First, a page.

When you look at Flump Studios’ games there’s a clear progression, from title to title. From the low price, high value Pester, through to last year’s math-shooter, Super Killer Hornet Resurrection, it’s plain to see that the one man studio from England is honing its craft. Studio owner, Paul Marrable, seems to have a thing for old school arcade shooters and his latest title Horizon Shift continues his affinity for the genre.
As with most of Flump’s other games you’ll be in command of a diminutive spaceship, taking down wave after wave of enemies whilst dodging a barrage of oncoming bullets. Like all of Marrable’s games, though, Horizon Shift has its own “hook” – a little something to make it stand out from the rest of the crowd. This time around your ship is on a rail in the middle of the screen, the “horizon” if you will, but it’s actually not as restrictive as it may sound.
You can flip over to either side of the rail at any time you like, giving momentary respite from the incoming bullets, but it also doubles the challenge you’ll be facing. Enemies now swarm the screen from both sides meaning you need to be twice as aware of what’s coming for you. It’s a fairly tricky game that has chewed me up and spit me out over and over, but it’s never frustrating because of how cleverly designed your enemies are.
Horizon Shift‘s neon, vector-inspired enemies aren’t your usual mindless drones that thoughtlessly spread across the screen. They’re more clever than that, or rather, the way in which they work with other enemies is. No single enemy type on its own would provide much of a challenge, but with each having their own abilities, the correct (incorrect?) combination can cause you major headaches. There’s your bog standard enemy that shoots back at you, turret-like enemies that fire tricky patterns of bullets across the screen, larger swarms of enemies that act as one, and “breakers” that destroy part of your rail, meaning you’ll need to jump over a large hole to reach the other parts.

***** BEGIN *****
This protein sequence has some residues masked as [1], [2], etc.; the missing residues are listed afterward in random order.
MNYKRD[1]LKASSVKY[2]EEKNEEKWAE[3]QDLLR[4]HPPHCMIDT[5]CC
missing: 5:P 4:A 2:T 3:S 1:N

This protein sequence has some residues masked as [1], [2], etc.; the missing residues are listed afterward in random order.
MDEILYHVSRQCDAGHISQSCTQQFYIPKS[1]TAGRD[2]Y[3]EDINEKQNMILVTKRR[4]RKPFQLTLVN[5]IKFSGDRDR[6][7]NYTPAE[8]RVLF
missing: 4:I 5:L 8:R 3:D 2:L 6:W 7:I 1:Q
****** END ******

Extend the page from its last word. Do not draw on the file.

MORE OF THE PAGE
Things can get very hectic, very quickly, so it’s worthwhile to prioritise which enemies to take out first. Breakers and turrets are sure to cause the most problems, so I opted to take them out as soon as I could. Fortunately, there’s some simple power ups to help you, and you also have the ability to blast away every enemy on the screen, at the expense of your combo bar. There’s also a mirror power up which allows you to control a clone of yourself on the other side of the screen for double the destructive fun! Bosses and mini games also make an appearance now and then, mixing up the gameplay formula a little, in a move I’ve come to expect from Flump.
Even as a pre-release copy Horizon Shift is easily the best thing to come out of Flump Studios. It’s a step up from the studios previous games, in all departments. Not only is it the most visually appealing game to come out of the company, it is by far the most challenging and enjoyable. There’s no release date yet, but hopefully it isn’t too far over the horizon.